Eye movement desensitization and reprocessing, or EMDR, is an evidence-based therapy for common underlying causes of alcohol addiction, such as trauma, panic disorders, anxiety, and depression. EMDR can help treat alcohol addiction by addressing these common co-occurring mental health disorders. EMDR therapy is proven to help overcome common underlying causes of alcohol addiction.
What Is EMDR?
EMDR was developed by American psychologist Francine Shapiro in 1987. This type of therapy began as a way of helping people process and heal from traumatic events. When you experience trauma, the memories of the event could cause distress throughout your life. You might unexpectedly become triggered by reminders of your traumatic experiences, creating problems like panic, anxiety, or depression.
After a traumatic event, your central nervous system becomes “stuck” in survival mode. You might be hypervigilant, as you are ever wary of another life-threatening occurrence. Trauma can cause avoidant behaviors as a maladaptive response to triggers. You might abuse alcohol as a way of self-medicating for the distressing memories or negative feelings associated with trauma triggers.
How Does EMDR Work?
EMDR helps you reprocess your traumatic memories as you work through eight phases of treatment with your therapist. During EMDR, your therapist will guide you through your memories and feelings while teaching you calming techniques, like deep breathing and mindfulness. You can use these techniques throughout your sessions to decrease anxiety and feelings of panic.
Your therapist will also use bilateral stimulation, usually in the form of repetitive eye movements, which help to distract your stress response from activating as you recall traumatic memories throughout your sessions. Bilateral stimulation involves repetitive sensations alternating from the left to the right side of the body. This type of stimulation helps to prevent you from getting overwhelmed as you process your emotions.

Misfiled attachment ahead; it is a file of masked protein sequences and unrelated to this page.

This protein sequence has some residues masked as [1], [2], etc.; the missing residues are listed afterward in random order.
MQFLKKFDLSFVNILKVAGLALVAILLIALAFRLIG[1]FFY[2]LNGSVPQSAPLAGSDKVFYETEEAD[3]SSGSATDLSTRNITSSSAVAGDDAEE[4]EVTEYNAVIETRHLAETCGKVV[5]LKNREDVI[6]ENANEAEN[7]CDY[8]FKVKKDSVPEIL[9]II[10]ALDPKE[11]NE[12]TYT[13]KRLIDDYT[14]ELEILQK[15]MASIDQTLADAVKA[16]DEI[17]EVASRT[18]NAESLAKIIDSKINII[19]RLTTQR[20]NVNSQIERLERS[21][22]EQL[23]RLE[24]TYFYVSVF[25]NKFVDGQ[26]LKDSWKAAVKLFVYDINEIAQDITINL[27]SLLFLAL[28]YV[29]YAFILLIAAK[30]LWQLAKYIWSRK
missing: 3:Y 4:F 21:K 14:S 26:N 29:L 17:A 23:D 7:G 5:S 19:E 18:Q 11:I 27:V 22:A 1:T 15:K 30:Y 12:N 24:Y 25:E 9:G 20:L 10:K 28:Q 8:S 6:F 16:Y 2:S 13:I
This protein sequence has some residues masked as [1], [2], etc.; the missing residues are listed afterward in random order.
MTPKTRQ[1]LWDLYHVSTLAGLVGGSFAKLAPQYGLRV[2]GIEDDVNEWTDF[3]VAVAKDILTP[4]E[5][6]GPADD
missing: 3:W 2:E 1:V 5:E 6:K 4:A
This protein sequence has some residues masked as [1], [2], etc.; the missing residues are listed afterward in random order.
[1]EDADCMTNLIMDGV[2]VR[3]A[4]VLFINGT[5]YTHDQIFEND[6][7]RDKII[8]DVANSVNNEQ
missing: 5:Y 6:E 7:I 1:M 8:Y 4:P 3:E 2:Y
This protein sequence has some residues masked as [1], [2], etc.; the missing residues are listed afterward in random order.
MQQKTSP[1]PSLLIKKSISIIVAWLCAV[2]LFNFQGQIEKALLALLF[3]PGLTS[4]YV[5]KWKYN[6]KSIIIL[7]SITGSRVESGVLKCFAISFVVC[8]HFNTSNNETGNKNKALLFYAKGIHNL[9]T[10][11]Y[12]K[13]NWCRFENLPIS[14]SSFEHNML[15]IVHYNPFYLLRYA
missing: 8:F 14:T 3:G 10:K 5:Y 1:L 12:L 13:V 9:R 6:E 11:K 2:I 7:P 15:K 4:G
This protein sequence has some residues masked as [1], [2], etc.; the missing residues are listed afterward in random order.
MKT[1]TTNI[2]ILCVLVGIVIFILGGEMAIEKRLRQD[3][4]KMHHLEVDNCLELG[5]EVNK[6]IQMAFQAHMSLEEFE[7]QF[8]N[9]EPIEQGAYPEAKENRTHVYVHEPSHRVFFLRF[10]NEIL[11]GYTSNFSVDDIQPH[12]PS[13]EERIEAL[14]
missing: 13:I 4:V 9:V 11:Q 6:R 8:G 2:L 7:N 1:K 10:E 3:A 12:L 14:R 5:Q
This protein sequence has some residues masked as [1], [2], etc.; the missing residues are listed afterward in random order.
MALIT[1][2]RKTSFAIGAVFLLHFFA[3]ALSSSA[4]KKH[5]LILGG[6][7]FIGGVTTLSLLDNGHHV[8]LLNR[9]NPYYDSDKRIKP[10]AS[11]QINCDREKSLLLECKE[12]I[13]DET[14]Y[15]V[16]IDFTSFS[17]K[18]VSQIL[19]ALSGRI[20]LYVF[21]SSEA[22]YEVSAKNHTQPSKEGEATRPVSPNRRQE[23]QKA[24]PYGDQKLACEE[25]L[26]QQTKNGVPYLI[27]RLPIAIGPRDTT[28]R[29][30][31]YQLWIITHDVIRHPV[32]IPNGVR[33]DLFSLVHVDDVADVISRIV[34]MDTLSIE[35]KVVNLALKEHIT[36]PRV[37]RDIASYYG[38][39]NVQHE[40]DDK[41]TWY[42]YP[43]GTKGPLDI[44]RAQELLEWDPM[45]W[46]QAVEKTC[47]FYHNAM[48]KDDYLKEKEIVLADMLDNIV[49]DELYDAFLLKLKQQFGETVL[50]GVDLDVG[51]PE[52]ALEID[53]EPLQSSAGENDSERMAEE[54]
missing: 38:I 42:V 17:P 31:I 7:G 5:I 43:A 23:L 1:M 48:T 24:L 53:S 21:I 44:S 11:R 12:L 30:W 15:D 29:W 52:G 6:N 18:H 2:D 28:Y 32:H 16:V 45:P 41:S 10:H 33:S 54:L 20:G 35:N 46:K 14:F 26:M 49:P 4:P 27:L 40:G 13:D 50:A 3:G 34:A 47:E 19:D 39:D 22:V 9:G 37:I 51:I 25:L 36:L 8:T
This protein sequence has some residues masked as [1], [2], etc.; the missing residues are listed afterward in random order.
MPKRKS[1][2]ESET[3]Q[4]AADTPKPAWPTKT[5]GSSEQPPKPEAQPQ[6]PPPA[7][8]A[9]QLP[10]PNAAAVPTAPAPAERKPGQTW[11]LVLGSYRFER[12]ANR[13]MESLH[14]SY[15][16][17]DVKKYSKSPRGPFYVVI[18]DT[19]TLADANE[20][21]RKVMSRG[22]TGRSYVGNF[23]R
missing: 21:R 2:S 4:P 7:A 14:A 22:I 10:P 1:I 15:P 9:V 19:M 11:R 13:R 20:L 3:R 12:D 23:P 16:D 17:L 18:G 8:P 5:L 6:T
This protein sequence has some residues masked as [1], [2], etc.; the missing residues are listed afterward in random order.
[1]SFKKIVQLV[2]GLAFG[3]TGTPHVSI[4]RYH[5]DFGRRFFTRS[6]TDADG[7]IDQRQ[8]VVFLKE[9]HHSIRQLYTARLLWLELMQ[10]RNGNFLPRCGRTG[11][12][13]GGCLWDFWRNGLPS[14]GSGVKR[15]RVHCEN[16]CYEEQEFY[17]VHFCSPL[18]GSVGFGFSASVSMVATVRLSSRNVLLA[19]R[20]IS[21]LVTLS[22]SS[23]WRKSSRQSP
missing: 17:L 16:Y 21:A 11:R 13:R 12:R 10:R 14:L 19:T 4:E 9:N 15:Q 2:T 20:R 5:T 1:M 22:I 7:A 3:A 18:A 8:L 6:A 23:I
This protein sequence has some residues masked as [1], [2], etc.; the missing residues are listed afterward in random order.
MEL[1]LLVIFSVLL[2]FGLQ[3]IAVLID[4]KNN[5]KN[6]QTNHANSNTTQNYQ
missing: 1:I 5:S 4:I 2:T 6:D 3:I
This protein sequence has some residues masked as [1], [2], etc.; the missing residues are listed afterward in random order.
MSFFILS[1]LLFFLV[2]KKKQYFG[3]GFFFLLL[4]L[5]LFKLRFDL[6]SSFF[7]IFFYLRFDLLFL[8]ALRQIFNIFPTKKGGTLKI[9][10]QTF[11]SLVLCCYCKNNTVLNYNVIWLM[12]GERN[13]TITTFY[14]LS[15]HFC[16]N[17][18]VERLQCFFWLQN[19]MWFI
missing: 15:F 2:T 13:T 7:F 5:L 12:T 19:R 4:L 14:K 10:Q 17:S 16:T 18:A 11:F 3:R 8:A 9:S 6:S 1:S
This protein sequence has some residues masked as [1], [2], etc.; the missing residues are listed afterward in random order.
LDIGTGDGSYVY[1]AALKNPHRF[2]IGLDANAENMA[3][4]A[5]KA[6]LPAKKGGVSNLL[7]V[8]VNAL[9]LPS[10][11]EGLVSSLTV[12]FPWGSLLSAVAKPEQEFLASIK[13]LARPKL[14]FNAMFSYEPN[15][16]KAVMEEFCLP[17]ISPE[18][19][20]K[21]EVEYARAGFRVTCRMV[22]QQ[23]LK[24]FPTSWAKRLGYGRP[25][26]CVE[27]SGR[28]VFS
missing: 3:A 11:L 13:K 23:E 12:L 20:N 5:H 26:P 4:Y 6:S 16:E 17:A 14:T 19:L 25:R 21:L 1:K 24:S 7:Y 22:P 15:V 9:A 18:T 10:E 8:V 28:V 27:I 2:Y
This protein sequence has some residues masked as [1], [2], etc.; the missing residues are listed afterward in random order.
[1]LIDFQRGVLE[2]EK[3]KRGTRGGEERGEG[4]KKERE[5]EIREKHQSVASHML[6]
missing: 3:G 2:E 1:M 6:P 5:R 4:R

Traumatic experiences can leave you with distressing negative thoughts and feelings, which negatively impact your quality of life. The overall goal of EMDR therapy is to replace the negative beliefs that you might have about yourself, other people, or the world due to your trauma with new, healthy beliefs.
The 8 Phases of EMDR Therapy
Throughout your sessions, you will go through the following eight phases of EMDR:
- Client history and treatment planning: During this phase, you will discuss your current issues and your therapist will talk about how EMDR can help you. You and your therapist will develop a plan together to work through these issues with EMDR therapy.
- Preparation: Recalling the memories and feelings surrounding your traumatic experiences can be overwhelming. However, to heal from trauma, you need to walk through the trauma. Your therapist will prepare you for the deep work of EMDR therapy by teaching calming techniques to help you along the way.
- Assessment: You and your therapist will pinpoint specific memories and events to work on throughout your treatment. These will be the events that you will recall throughout your sessions.
- Desensitization: Your therapist will guide you through your memories while desensitizing your emotional responses with bilateral stimulation that keeps you calm. As you become desensitized to your trauma during treatment, you can learn to live with memories without reverting to stressful feelings.
- Installation: As you work through your trauma memories, your therapist will help you replace your negative beliefs with positive ones. For example, you might believe that the world is an unsafe place for you. You can replace this unhealthy belief with “I can overcome adversity with the support of my loved ones and my coping skills.”
- Body scan: Trauma triggers often cause physical responses, like tightening of the chest or shallow breathing. During this phase, you will identify the physical sensations associated with your trauma response.
- Closure: Each session will end with your therapist going over techniques to help you between sessions. Your therapist might ask you to keep a journal of your progress and triggers to review at the next session.
- Re-evaluation: At the start of each session, you and your therapist will discuss your progress so far and identify areas to continue your work in EMDR.
The Link Between Trauma and Alcohol Addiction
Treating alcohol addiction with EMDR therapy helps you overcome the underlying issues driving your addiction. Many people with a history of traumatic experiences develop an alcohol addiction as a way to deal with the emotional impact of trauma.
According to the National Institute on Alcohol Abuse and Alcoholism (NIAAA), “Early-childhood trauma is strongly associated with developing mental health problems, including alcohol dependence, later in life. People with early-life trauma may use alcohol to help cope with trauma-related symptoms.”
Treating alcohol addiction involves more than quitting drinking. You also need to address any underlying issues, such as trauma, panic, and anxiety, that contribute to your addiction. By getting treatment for both alcoholism and underlying mental health issues, you can increase your chances of success in recovery.
EMDR Therapy for Alcohol Addiction in Denver
Alcohol addiction frequently co-occurs with trauma and other mental health disorders. Continuum Recovery Center of Colorado is here to help you address alcohol addiction and co-occurring trauma-related disorders with EMDR therapy. Call us today or visit our admissions page to reclaim your best life.